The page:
We knew the new M5 would be heavy from the moment BMW confirmed a plug-in hybrid powertrain. Keeping the V8 alive while adding an electric motor and a battery pack inevitably increases weight. That can be offset by using more lightweight materials in an expensive supercar. However, dipping the super sedan in carbon fiber was not a viable solution. The M5 “G90” had to remain relatively affordable. Well, compared to supercars that is.

The standard 2025 BMW M5 weighs a colossal 5,390 pounds (2,445 kilograms) in the United States. That makes it a whopping 1,045 lbs (474 kg) heavier than its “F90” predecessor. Compared to the M5 CS special edition, it packs an extra 1,276 lbs (579 kg). Logic tells us the M5 Touring G99 arriving later this year will be even heavier since wagons are usually bulkier than sedans. Because cars are weighed differently around the world, the new M5 tips the scales at a slightly lower 5,368 lbs (2,435 kg) in Europe. That’s still a far cry from previous generations, even the E60 with its naturally aspirated 5.0-liter V10 engine. It’s not just because the latest model is a plug-in hybrid. The car itself is much bigger, so much so you could even call it an unofficial M7.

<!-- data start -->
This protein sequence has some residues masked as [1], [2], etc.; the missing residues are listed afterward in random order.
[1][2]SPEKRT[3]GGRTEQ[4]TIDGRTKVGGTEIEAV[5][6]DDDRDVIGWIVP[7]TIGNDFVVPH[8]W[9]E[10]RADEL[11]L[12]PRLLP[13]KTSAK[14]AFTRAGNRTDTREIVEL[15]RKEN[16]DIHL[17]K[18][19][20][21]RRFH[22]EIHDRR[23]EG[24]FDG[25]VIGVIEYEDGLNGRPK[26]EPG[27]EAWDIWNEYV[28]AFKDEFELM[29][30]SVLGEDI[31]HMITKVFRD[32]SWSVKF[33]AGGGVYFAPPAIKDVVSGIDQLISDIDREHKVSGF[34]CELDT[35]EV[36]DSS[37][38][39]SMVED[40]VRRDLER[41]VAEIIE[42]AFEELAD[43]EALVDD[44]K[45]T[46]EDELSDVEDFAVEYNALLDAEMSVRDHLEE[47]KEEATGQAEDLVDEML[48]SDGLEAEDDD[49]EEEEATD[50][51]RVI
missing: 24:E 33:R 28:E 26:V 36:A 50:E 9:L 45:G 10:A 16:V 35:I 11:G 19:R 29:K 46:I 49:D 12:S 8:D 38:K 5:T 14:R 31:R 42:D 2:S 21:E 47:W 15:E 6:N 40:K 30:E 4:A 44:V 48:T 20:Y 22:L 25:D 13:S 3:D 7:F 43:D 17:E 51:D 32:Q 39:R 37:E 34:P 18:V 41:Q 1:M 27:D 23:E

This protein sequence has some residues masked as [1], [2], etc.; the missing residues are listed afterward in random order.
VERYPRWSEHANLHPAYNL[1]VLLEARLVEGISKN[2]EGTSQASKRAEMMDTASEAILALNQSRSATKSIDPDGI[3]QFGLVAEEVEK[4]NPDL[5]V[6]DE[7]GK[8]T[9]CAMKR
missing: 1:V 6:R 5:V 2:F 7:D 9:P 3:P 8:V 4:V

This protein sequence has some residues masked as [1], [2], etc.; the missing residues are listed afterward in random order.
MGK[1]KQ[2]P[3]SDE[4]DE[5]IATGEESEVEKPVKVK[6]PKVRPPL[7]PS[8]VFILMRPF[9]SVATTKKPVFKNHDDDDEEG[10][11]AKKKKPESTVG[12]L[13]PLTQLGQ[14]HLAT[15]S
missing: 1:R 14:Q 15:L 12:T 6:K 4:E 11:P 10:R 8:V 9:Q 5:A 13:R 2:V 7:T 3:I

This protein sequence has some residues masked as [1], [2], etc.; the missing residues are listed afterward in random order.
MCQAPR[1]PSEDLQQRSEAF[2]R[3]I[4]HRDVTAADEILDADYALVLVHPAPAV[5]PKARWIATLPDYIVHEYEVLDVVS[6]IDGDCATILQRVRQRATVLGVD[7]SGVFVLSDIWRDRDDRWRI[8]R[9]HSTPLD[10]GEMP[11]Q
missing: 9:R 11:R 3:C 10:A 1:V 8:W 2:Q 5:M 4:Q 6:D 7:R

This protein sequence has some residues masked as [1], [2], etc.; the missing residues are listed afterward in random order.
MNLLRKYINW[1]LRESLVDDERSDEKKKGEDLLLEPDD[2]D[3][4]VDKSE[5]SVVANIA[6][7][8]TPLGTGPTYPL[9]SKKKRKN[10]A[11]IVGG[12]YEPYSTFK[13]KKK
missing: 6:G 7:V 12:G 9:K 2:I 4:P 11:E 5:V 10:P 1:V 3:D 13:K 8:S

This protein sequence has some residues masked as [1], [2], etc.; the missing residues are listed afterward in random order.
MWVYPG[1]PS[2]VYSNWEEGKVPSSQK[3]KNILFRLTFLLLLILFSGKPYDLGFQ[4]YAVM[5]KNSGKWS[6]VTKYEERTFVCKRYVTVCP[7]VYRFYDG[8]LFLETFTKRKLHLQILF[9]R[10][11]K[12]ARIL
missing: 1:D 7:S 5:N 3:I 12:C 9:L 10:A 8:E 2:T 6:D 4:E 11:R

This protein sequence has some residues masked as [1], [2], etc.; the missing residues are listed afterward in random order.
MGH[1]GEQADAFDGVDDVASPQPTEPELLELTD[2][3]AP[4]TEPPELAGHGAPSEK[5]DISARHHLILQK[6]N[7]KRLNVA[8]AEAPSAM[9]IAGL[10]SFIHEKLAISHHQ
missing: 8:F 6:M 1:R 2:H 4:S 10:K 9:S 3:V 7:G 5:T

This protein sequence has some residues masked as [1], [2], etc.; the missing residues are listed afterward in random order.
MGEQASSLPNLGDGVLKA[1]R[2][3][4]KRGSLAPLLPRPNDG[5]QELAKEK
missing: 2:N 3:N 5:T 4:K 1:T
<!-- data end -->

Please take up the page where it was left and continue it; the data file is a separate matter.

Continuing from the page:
If we were to find a silver lining in all of this, it’s that the new M5 is still substantially lighter than the controversial XM. The two share the plug-in hybrid V8 powertrain but the SUV weighs 6,062 lbs (2,750 kg) in the United States. That makes it 672 lbs (305 kg) heavier than the sedan. The XM is BMW’s heaviest car ever, excluding the armored “Protection” models.

On a similarly optimistic note, BMW will shave off some fat from the new M5 with optional goodies. The M carbon-ceramic brakes are about 55 lbs (25 kg) lighter. In addition, the M Carbon Package includes a carbon roof that shaves off a further 66 lbs (30 kg). Adding both options means you’ll reduce the sedan’s weight by 121 lbs (55 kg), lowering the curb weight to 5,247 lbs (2,380 kg) for the US-spec car.

That’s still a lot for a vehicle that prioritizes performance but we have to consider electrification as a necessary evil. Without adding a hybrid component, BMW would’ve had a hard time making a pure V8 model meet increasingly stricter emissions regulations. Who knows, the seventh-generation M5 might’ve had a downsized inline-six, and enthusiasts would’ve likely hated that even more.

Source: BMW